With no recollection of these events, Garnet grows up in a castle as a princess, but like many Princess-in-a-castle stories, she's not allowed to leave. On the night of her sixteenth birthday, Garnet asks Zidane (a thief, actor, and unlikely friend) to kidnap her from the castle. Adopting the alias Dagger to hide her identity, she journeys with Zidane to find answers to the mysteries in her life.
She goes on to join his troupe of thieves. During this time, she discovers her true identity. This jumpstarts her journey to self-discovery and inspires her to master her craft as a Summoner. She returns to Alexandria to defeat her captors and even assumes the role of queen herself.
Initially, Garnet is self-deprecating and blames herself for events beyond her control. Perhaps due to her sheltered life in Alexandria, she can be naive and rely on people too much. Despite her sheltered upbringing, Garnet is quick-thinking and finds ways to outwit others to pursue her goals and through her relationship with Zidane, she eventually matures into a more assertive individual.
For a commonly overlooked character in an often disregarded game, Garnet is one bold young lady that definitely deserves some shine.
Yuna, Final Fantasy X
In Final Fantasy X, there is a beast by the name of Sin which threatens the world of Spira. The people of Spira believe the beast is a punishment for their ancestor's hedonistic society. By following the teachings of their religion, Yevon, the people believe one day they will atone for their crimes and Sin will vanish.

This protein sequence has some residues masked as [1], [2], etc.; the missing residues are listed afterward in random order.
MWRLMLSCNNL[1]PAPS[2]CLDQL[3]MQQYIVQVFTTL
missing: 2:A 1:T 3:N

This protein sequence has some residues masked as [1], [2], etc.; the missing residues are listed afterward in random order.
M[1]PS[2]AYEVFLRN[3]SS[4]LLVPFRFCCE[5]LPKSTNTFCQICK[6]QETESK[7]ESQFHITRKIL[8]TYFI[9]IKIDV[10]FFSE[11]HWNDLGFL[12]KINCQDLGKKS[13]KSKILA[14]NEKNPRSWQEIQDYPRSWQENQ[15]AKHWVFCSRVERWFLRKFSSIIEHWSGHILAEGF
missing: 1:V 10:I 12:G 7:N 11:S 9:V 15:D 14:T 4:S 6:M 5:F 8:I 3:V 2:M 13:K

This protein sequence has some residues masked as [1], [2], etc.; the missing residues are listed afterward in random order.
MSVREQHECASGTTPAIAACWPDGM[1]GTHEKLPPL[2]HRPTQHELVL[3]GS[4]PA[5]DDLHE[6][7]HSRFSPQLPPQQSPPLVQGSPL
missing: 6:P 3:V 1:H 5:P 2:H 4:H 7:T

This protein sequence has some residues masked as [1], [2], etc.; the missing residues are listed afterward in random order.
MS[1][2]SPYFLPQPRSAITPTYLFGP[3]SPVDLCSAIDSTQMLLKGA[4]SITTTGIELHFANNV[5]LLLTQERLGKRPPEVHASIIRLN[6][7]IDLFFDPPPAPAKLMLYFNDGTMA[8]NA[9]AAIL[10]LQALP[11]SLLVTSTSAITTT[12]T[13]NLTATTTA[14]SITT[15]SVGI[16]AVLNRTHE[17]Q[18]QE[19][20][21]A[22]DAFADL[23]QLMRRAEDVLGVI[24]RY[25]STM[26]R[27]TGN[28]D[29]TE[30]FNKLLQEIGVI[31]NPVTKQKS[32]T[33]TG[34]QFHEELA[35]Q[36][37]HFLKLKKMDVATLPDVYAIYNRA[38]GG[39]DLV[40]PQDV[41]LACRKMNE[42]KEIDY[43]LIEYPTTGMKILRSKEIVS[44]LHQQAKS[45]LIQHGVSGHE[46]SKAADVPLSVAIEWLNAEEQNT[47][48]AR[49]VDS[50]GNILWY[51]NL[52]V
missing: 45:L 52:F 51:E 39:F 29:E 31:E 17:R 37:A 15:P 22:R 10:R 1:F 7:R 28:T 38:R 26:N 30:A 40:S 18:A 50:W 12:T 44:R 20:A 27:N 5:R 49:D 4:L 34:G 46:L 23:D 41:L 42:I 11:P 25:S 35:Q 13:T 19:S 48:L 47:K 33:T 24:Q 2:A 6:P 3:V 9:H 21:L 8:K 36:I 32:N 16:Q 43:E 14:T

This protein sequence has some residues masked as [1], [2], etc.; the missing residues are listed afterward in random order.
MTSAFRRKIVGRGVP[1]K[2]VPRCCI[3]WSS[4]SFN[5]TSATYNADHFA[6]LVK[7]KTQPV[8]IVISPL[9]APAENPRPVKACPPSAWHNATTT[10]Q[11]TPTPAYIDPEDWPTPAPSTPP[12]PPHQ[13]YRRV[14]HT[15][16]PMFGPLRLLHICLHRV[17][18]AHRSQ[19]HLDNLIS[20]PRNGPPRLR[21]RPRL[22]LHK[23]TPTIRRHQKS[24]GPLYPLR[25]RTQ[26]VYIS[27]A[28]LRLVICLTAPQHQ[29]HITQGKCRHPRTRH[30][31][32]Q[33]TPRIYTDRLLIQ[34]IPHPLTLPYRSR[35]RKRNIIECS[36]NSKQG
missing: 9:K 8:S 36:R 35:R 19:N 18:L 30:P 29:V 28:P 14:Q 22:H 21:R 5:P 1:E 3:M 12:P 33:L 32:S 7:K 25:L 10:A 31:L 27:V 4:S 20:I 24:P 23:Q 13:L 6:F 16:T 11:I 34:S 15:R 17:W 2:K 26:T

The daughter of a High Summoner, Yuna, practices the teachings of Yevon on the calm Island of Besaid. It is her father's death that inspires her to embark on a Summoner's pilgrimage to defeat Sin with a major sacrifice: her life.
She accepts that this will be her fate from the get-go and faces this pilgrimage with courage. She's a girl who doesn't need the approval of those around her, yet she somehow stays loyal and dutiful to her guardians through it all. Although she doesn't challenge gender roles, it doesn't matter because she doesn't perpetuate any negative stereotypes either. She is strong-willed and brave, yet quite humble and gentle in nature.
Perhaps due to her pleasantness, Yuna is one of the most underrated Final Fantasy heroines. However, she is, in fact, the reason I'm writing this article. The depth she lends to the player experience is undeniable-- She is the yin to the yang of FFX. It was her existence that allowed me to connect intrinsically with a game in a way I had never before. I am going to end with her most famous quote that I feel truly captures her beautiful character.
"Everyone has lost something precious. Everyone here has lost homes, dreams, and friends. Now, Sin is finally dead. Now, Spira is ours again. Working together, now we can make new homes for ourselves, and new dreams. Although I know the journey will be hard, we have lots of time. Together, we will rebuild Spira. The road is ahead of us, so let's start out today. Just, one more thing... the people and the friends that we have lost, or the dreams that have faded... Never forget them."
Thank you everyone who took the time to read this article. If there's anyone I didn't mention who you feels deserves a little attention, please comment below!